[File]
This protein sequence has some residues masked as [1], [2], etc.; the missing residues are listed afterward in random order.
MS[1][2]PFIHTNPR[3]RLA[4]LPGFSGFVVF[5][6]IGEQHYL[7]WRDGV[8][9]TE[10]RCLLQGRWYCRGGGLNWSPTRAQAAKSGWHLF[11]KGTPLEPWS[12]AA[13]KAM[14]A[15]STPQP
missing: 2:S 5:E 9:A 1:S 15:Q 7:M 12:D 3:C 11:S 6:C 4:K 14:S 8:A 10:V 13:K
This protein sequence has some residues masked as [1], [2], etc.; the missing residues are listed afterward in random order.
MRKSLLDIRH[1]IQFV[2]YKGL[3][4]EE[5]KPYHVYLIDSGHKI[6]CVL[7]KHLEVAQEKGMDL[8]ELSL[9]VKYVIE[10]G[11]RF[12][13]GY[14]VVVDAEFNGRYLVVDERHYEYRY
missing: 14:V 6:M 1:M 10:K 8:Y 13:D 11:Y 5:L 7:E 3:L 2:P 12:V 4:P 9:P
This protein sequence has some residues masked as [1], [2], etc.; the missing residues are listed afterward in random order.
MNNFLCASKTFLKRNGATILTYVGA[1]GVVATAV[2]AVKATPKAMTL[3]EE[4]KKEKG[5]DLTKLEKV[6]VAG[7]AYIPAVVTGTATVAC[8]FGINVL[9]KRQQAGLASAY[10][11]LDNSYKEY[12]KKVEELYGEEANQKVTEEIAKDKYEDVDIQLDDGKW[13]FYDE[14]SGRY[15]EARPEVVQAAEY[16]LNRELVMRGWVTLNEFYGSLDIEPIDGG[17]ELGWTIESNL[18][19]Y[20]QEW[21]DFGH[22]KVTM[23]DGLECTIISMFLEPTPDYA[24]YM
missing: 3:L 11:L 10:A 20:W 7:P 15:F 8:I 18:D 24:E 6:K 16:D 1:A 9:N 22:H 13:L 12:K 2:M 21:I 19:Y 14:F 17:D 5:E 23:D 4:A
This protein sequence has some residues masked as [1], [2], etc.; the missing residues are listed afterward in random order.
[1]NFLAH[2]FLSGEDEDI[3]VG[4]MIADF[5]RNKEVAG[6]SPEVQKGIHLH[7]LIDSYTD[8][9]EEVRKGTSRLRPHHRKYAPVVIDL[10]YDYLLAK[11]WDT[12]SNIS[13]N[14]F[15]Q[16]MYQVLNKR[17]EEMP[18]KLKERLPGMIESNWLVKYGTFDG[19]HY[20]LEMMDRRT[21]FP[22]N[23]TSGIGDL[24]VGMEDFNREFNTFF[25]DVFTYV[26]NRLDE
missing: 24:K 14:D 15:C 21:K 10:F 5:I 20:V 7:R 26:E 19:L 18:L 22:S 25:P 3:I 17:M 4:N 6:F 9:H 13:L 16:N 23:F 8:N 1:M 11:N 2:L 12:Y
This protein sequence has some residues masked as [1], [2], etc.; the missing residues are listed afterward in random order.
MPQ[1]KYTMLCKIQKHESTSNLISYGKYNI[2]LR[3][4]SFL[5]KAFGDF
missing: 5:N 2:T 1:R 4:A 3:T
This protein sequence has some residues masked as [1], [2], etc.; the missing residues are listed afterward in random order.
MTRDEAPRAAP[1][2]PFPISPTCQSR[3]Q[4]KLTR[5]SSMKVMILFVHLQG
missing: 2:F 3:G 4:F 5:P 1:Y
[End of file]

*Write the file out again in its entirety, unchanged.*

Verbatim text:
This protein sequence has some residues masked as [1], [2], etc.; the missing residues are listed afterward in random order.
MS[1][2]PFIHTNPR[3]RLA[4]LPGFSGFVVF[5][6]IGEQHYL[7]WRDGV[8][9]TE[10]RCLLQGRWYCRGGGLNWSPTRAQAAKSGWHLF[11]KGTPLEPWS[12]AA[13]KAM[14]A[15]STPQP
missing: 2:S 5:E 9:A 1:S 15:Q 7:M 12:D 3:C 11:S 6:C 4:K 14:S 8:A 10:V 13:K
This protein sequence has some residues masked as [1], [2], etc.; the missing residues are listed afterward in random order.
MRKSLLDIRH[1]IQFV[2]YKGL[3][4]EE[5]KPYHVYLIDSGHKI[6]CVL[7]KHLEVAQEKGMDL[8]ELSL[9]VKYVIE[10]G[11]RF[12][13]GY[14]VVVDAEFNGRYLVVDERHYEYRY
missing: 14:V 6:M 1:M 10:K 8:Y 13:D 11:Y 5:L 7:E 3:L 2:P 12:V 4:P 9:P
This protein sequence has some residues masked as [1], [2], etc.; the missing residues are listed afterward in random order.
MNNFLCASKTFLKRNGATILTYVGA[1]GVVATAV[2]AVKATPKAMTL[3]EE[4]KKEKG[5]DLTKLEKV[6]VAG[7]AYIPAVVTGTATVAC[8]FGINVL[9]KRQQAGLASAY[10][11]LDNSYKEY[12]KKVEELYGEEANQKVTEEIAKDKYEDVDIQLDDGKW[13]FYDE[14]SGRY[15]EARPEVVQAAEY[16]LNRELVMRGWVTLNEFYGSLDIEPIDGG[17]ELGWTIESNL[18][19]Y[20]QEW[21]DFGH[22]KVTM[23]DGLECTIISMFLEPTPDYA[24]YM
missing: 3:L 11:L 10:A 20:W 7:P 15:F 8:I 18:D 24:E 6:K 16:D 1:A 9:N 22:H 13:L 12:K 2:M 21:I 19:Y 14:F 17:D 5:E 23:D 4:A
This protein sequence has some residues masked as [1], [2], etc.; the missing residues are listed afterward in random order.
[1]NFLAH[2]FLSGEDEDI[3]VG[4]MIADF[5]RNKEVAG[6]SPEVQKGIHLH[7]LIDSYTD[8][9]EEVRKGTSRLRPHHRKYAPVVIDL[10]YDYLLAK[11]WDT[12]SNIS[13]N[14]F[15]Q[16]MYQVLNKR[17]EEMP[18]KLKERLPGMIESNWLVKYGTFDG[19]HY[20]LEMMDRRT[21]FP[22]N[23]TSGIGDL[24]VGMEDFNREFNTFF[25]DVFTYV[26]NRLDE
missing: 24:K 14:D 15:C 21:K 10:F 5:I 20:V 7:R 26:E 19:L 18:L 22:S 25:P 3:I 17:M 4:N 6:F 9:H 13:L 16:N 23:F 8:N 1:M 11:N 2:L 12:Y
This protein sequence has some residues masked as [1], [2], etc.; the missing residues are listed afterward in random order.
MPQ[1]KYTMLCKIQKHESTSNLISYGKYNI[2]LR[3][4]SFL[5]KAFGDF
missing: 5:N 2:T 1:R 4:A 3:T
This protein sequence has some residues masked as [1], [2], etc.; the missing residues are listed afterward in random order.
MTRDEAPRAAP[1][2]PFPISPTCQSR[3]Q[4]KLTR[5]SSMKVMILFVHLQG
missing: 2:F 3:G 4:F 5:P 1:Y